The task of translating video games into films or TV series has so far been mostly a fool’s errand. Every now and then someone lucks out – the first “Silent Hill,” “Resident Evil” and “Mortal Kombat” movies aren’t bad (with the latter’s reboot decent). The “Sonic the Hedgehog” films have been big hits, and the odd title like indie “Werewolves Within” and Netflix’s “Arcane” have been critical darlings.
Still, there’s no shortage of films that have middling or outright duds, from Justin Kurzel’s “Assassin’s Creed” to “Monster Hunter,” “Rampage,” “Warcraft,” the “Tomb Raider” reboot, or the big-budget “Halo” TV series.
HBO’s “The Last of Us” series adaptation, however, is being seen as a real test. Boasting one of the biggest budgets ever for a TV series, solid casting, and an excellent pedigree behind the scenes, it also gets to adapt one of the most critically acclaimed and cinematic games of all time.
The apocalyptical survival drama boasts the game’s writer/director Neil Druckmann teaming him with “Chernobyl” showrunner Craig Mazin to adapt the story, and Mazin tells Empire that as far as he’s concerned, there’s no better source material he could ask for:
“It’s an open-and-shut case: this is the greatest story that has ever been told in video games. They didn’t shoot anything out of their eyeballs, they were just people. And that, in and of itself, is remarkably rare in games. The fact that they kept it so grounded, and really made you feel – I had never experienced anything like it, and I’ve been playing video games since 1977”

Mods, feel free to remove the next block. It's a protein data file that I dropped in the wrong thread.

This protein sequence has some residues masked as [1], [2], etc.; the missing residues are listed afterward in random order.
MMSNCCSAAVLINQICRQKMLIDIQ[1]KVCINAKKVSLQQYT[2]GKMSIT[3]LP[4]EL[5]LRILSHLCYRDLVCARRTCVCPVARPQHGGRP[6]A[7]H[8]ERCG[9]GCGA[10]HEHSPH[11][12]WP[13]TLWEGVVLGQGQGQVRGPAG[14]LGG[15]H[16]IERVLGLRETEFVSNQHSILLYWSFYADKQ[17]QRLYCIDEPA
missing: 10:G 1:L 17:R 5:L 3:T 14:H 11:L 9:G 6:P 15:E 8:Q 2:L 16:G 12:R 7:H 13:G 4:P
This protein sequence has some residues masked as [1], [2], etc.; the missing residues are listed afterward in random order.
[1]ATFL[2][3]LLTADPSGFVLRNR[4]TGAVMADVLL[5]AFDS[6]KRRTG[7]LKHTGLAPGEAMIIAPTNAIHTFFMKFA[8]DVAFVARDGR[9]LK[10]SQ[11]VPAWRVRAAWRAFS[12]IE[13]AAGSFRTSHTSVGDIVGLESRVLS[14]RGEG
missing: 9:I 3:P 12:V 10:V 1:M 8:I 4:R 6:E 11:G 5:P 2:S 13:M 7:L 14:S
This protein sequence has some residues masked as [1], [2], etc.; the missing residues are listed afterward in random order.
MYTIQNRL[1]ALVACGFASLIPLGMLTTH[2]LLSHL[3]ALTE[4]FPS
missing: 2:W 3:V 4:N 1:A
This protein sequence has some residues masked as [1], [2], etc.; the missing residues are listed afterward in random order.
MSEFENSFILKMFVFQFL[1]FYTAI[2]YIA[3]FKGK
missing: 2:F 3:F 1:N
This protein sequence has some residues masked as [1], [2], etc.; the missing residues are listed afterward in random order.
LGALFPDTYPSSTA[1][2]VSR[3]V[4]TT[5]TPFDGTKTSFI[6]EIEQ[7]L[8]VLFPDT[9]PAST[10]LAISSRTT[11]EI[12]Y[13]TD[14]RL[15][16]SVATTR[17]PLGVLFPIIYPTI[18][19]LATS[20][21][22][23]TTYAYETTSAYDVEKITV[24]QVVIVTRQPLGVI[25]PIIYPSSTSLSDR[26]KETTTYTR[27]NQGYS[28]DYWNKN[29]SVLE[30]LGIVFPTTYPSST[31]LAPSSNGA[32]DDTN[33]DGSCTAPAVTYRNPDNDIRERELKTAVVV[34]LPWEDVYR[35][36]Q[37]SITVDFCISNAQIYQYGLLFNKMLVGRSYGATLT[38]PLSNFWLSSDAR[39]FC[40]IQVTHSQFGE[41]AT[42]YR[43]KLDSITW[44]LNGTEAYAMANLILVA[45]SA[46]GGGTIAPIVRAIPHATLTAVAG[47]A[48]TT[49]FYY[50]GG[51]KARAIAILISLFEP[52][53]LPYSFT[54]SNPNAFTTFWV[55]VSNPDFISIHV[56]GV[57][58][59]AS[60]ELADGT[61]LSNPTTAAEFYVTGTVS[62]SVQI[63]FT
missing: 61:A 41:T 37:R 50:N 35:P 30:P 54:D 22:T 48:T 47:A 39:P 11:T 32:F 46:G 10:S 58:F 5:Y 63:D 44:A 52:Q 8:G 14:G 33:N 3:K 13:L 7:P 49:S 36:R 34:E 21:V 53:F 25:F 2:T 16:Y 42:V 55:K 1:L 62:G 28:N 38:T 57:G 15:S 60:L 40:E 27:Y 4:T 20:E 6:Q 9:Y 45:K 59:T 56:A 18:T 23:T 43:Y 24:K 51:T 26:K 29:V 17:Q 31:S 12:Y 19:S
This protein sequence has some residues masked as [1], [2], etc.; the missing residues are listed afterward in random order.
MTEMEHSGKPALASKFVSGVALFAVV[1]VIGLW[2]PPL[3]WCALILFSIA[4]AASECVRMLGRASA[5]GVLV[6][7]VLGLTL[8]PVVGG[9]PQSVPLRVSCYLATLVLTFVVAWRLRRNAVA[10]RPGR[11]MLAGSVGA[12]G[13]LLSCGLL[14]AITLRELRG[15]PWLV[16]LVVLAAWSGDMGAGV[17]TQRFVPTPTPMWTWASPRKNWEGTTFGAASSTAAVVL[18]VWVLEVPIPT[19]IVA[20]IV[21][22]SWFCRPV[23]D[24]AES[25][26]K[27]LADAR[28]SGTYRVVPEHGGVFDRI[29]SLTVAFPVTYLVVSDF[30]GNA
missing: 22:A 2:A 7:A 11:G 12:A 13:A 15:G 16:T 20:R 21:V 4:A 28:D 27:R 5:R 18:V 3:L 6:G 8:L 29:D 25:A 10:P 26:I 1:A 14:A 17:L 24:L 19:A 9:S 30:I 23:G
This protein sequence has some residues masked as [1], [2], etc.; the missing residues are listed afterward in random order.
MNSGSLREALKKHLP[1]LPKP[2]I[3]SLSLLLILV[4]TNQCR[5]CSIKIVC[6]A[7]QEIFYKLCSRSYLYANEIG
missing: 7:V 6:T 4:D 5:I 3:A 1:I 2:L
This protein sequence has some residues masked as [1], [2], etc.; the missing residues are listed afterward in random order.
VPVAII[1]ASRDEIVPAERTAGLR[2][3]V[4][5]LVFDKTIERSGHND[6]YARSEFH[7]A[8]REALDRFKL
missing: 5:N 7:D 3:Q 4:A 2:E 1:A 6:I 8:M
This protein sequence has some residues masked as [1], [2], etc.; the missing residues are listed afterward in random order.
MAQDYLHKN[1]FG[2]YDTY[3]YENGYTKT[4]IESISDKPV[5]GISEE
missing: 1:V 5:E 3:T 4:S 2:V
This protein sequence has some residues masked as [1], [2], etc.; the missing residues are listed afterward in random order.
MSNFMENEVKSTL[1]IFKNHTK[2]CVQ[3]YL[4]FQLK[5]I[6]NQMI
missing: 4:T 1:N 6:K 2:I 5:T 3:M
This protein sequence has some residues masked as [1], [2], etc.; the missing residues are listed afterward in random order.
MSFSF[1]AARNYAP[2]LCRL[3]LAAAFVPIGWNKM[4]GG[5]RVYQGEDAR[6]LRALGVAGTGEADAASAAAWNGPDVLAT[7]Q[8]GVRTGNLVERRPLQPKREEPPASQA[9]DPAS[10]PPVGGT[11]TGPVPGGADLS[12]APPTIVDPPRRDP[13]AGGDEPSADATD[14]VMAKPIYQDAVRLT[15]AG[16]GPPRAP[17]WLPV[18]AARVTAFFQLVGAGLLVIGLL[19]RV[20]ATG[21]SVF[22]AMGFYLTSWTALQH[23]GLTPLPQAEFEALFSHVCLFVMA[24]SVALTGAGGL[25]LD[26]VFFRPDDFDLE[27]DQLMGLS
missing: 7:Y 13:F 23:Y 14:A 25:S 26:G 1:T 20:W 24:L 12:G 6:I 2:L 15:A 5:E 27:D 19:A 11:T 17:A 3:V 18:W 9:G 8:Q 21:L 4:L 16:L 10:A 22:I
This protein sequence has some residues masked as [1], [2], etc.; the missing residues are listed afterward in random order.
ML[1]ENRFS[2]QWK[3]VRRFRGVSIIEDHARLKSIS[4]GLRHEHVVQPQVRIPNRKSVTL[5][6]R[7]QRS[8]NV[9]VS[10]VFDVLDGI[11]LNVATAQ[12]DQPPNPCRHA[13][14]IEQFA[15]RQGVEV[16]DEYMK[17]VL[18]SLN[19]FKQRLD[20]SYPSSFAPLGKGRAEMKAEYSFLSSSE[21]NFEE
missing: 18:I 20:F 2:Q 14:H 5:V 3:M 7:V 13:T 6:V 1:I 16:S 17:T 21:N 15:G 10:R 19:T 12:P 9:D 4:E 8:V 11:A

The human aspects of the story give the game its timelessness, the narrative famous for breaking people’s hearts multiple times. Whilst the plan is to stay true to the game, Mazin says they made changes, namely where something that might work in an interactive game doesn’t work on a more passive-watching experience:
“Games themselves are often brilliant to play, and not at all brilliant to watch when dramatised. Neil and I always knew to ask, ‘Why are we only doing what’s in the game? What can we do to expand?’”
Sony struck out with their film adaptation of Naughty Dog’s other big franchise, “Uncharted,” earlier this year which earned solid revenue and audience reviews but was notably disliked by the fanbase and starkly different from the source material.
It’s hoped the same won’t happen here, and so far, the show’s trailers have been met with a good reception by much of the fanbase. Pedro Pascal and Bella Ramsey star in the series, which premieres on HBO on January 15th.